Well, I have to admit that these new Web 2.0 homepages are really interesting--and a black hole for your time if you let it. Trying out the different features, seeing how quickly one can build a useful page, finding easy-to-use widgets, and testing out the RSS feeds on four homepage sites (igoogle, netvibes, pageflakes, and symbaloo) was pretty time-consuming. I have realized, however, that trying to figure out which one has the best features really depends on what you are looking for, so I'll just sum up what I've learned.



What they all do: All of these sites allow you to quickly and fairly easily add little tools and resources that pull Web content in to your single (or multi-tabbed) Web page--rather than you linking out to content that you have to go find. Dragging and dropping gadgets or "boxes of content" is the standard on these Web 2.0 homepages. No one can view your pages unless you want them to--they are password protected. However, you can make one or more pages public, or share a full page or just a single gadget with your "friends."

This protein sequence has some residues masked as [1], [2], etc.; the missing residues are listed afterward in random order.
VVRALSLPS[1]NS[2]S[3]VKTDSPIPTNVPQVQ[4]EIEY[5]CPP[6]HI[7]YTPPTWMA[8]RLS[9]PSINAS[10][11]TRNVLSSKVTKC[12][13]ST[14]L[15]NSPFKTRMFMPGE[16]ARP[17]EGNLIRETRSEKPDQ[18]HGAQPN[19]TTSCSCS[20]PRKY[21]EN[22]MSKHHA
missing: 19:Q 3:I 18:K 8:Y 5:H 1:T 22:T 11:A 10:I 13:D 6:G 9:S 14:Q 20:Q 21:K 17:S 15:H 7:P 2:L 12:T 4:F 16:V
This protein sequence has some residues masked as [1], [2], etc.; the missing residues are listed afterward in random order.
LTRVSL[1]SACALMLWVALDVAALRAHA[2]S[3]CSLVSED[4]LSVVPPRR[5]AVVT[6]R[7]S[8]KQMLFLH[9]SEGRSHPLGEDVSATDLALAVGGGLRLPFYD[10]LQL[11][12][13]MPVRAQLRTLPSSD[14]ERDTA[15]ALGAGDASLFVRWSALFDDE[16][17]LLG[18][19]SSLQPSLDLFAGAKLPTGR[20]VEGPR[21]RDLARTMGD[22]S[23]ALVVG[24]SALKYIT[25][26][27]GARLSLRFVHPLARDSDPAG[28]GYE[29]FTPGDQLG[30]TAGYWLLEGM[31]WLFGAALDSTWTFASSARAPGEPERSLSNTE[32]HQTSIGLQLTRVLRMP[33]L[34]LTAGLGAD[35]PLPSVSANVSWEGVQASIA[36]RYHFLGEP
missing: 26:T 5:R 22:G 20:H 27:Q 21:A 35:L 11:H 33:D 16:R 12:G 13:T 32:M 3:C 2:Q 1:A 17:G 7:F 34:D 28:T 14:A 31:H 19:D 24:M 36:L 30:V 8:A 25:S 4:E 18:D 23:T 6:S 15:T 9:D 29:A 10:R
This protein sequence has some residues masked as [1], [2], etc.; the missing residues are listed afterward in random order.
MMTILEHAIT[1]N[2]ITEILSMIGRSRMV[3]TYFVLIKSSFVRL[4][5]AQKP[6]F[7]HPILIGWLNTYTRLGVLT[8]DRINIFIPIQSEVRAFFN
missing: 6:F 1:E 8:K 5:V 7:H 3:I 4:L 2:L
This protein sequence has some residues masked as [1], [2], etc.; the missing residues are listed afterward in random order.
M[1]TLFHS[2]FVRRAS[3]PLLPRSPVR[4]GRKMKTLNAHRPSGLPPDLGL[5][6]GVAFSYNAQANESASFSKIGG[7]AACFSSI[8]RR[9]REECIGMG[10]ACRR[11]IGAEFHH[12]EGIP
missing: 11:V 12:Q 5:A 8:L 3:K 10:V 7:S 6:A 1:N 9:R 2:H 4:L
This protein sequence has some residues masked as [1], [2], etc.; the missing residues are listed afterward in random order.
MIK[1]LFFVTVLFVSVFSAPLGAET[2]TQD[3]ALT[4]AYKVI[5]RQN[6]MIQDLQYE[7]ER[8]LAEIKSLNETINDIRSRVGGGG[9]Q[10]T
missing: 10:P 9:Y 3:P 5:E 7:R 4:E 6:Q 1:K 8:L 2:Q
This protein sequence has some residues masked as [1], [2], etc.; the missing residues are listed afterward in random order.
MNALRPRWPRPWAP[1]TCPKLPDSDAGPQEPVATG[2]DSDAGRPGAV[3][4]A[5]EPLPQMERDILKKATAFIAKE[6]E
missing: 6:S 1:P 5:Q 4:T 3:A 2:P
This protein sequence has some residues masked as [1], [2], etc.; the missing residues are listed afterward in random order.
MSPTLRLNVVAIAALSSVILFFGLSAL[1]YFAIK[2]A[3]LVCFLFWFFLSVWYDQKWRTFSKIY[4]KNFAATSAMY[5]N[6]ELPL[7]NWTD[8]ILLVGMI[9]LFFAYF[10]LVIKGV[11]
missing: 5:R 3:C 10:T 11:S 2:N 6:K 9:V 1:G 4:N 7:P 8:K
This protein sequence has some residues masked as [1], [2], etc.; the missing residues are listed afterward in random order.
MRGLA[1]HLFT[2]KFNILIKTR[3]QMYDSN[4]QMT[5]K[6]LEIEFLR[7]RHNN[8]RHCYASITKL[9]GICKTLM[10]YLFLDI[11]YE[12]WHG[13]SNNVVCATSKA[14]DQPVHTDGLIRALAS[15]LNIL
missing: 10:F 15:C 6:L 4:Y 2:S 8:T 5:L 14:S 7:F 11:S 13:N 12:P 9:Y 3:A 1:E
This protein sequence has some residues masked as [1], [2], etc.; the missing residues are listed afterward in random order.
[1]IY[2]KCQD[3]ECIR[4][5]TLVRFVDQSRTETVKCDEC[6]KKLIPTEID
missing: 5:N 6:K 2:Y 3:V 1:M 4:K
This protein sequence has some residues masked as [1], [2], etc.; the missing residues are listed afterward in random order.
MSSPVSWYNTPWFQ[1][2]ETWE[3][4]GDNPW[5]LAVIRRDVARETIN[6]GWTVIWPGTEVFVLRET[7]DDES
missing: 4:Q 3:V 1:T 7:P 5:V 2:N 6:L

First up, just to get it out of the way is Symbaloo. On this homepage, each widget "box" is exactly the same size--almost square--with a large box in the middle for content to show up (or not) when you click an appropriate box.



Pro: Provides a fun, very different format for a home page.

Con: Very few widgets available, customization of boxes are sometimes difficult--obviously a site that is just starting out

Grade: C-

(Rating based on personal opinion)




default "home" page



"News" page where current stories link from boxes depicting the story. Mouse over picture to get the first few lines of the story.

So, although it was fun--and I enjoyed seeing the most current news stories in such a visual manner, I wouldn't recommend this new-kid-on-the-block. It's just too limiting--although an exception would be if you want students to have an interesting method of accessing news-breaking, current event stories. This homepage might be an engaging means to provide access to a variety of news sources.


But try it out yourself--you don't even need to sign up for an account to play around with the blocks. What do you think?